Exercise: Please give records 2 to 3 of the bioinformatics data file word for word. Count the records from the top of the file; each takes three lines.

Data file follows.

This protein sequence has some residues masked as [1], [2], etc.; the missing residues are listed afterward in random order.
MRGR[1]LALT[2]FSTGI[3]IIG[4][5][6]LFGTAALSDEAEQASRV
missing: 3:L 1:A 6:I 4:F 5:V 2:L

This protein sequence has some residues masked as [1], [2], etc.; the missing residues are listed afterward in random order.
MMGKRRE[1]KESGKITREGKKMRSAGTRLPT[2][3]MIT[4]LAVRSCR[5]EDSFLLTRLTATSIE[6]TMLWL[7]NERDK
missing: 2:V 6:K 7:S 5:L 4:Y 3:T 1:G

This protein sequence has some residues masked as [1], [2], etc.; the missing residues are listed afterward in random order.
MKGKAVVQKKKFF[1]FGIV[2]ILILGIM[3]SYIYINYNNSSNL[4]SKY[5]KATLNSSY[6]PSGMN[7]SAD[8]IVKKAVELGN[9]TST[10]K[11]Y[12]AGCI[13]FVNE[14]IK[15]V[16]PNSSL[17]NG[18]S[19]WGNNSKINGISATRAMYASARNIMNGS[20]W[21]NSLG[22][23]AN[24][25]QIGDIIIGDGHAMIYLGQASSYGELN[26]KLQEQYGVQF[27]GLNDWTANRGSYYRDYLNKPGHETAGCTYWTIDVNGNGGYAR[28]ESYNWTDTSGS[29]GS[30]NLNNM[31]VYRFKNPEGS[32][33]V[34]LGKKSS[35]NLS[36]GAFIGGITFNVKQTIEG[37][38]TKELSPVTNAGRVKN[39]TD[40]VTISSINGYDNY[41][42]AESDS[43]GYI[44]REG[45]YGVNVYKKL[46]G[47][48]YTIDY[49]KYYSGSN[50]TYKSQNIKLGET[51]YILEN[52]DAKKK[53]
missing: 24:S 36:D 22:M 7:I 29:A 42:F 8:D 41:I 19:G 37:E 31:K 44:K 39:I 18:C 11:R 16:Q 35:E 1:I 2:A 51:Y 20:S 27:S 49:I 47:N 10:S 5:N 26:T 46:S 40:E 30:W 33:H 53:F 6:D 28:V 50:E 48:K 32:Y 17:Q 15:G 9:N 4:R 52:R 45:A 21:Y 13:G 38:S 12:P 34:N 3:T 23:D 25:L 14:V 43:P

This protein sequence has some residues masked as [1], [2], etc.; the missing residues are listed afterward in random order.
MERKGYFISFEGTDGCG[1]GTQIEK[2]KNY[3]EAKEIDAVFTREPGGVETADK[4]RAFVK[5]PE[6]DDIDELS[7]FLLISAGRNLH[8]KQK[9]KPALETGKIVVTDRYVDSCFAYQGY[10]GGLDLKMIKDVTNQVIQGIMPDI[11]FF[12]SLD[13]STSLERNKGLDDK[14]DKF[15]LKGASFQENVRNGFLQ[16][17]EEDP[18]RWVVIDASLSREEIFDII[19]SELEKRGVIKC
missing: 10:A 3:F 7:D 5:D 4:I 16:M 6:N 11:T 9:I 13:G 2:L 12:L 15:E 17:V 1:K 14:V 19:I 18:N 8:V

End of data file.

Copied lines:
This protein sequence has some residues masked as [1], [2], etc.; the missing residues are listed afterward in random order.
MMGKRRE[1]KESGKITREGKKMRSAGTRLPT[2][3]MIT[4]LAVRSCR[5]EDSFLLTRLTATSIE[6]TMLWL[7]NERDK
missing: 2:V 6:K 7:S 5:L 4:Y 3:T 1:G

This protein sequence has some residues masked as [1], [2], etc.; the missing residues are listed afterward in random order.
MKGKAVVQKKKFF[1]FGIV[2]ILILGIM[3]SYIYINYNNSSNL[4]SKY[5]KATLNSSY[6]PSGMN[7]SAD[8]IVKKAVELGN[9]TST[10]K[11]Y[12]AGCI[13]FVNE[14]IK[15]V[16]PNSSL[17]NG[18]S[19]WGNNSKINGISATRAMYASARNIMNGS[20]W[21]NSLG[22][23]AN[24][25]QIGDIIIGDGHAMIYLGQASSYGELN[26]KLQEQYGVQF[27]GLNDWTANRGSYYRDYLNKPGHETAGCTYWTIDVNGNGGYAR[28]ESYNWTDTSGS[29]GS[30]NLNNM[31]VYRFKNPEGS[32][33]V[34]LGKKSS[35]NLS[36]GAFIGGITFNVKQTIEG[37][38]TKELSPVTNAGRVKN[39]TD[40]VTISSINGYDNY[41][42]AESDS[43]GYI[44]REG[45]YGVNVYKKL[46]G[47][48]YTIDY[49]KYYSGSN[50]TYKSQNIKLGET[51]YILEN[52]DAKKK[53]
missing: 24:S 36:D 22:M 7:I 29:A 42:F 8:D 41:I 19:G 37:E 31:K 44:K 39:I 18:C 11:R 16:Q 35:E 1:I 2:A 51:Y 20:S 27:S 49:I 47:N 10:S 5:N 26:T 46:S 40:E 30:W 33:H 53:F 6:D 28:V 50:E 48:K 32:Y 17:Q 15:G 9:N 4:R 52:R 45:A 21:Y 13:G 38:S 12:P 34:N 3:T 23:D 25:L 14:V 43:P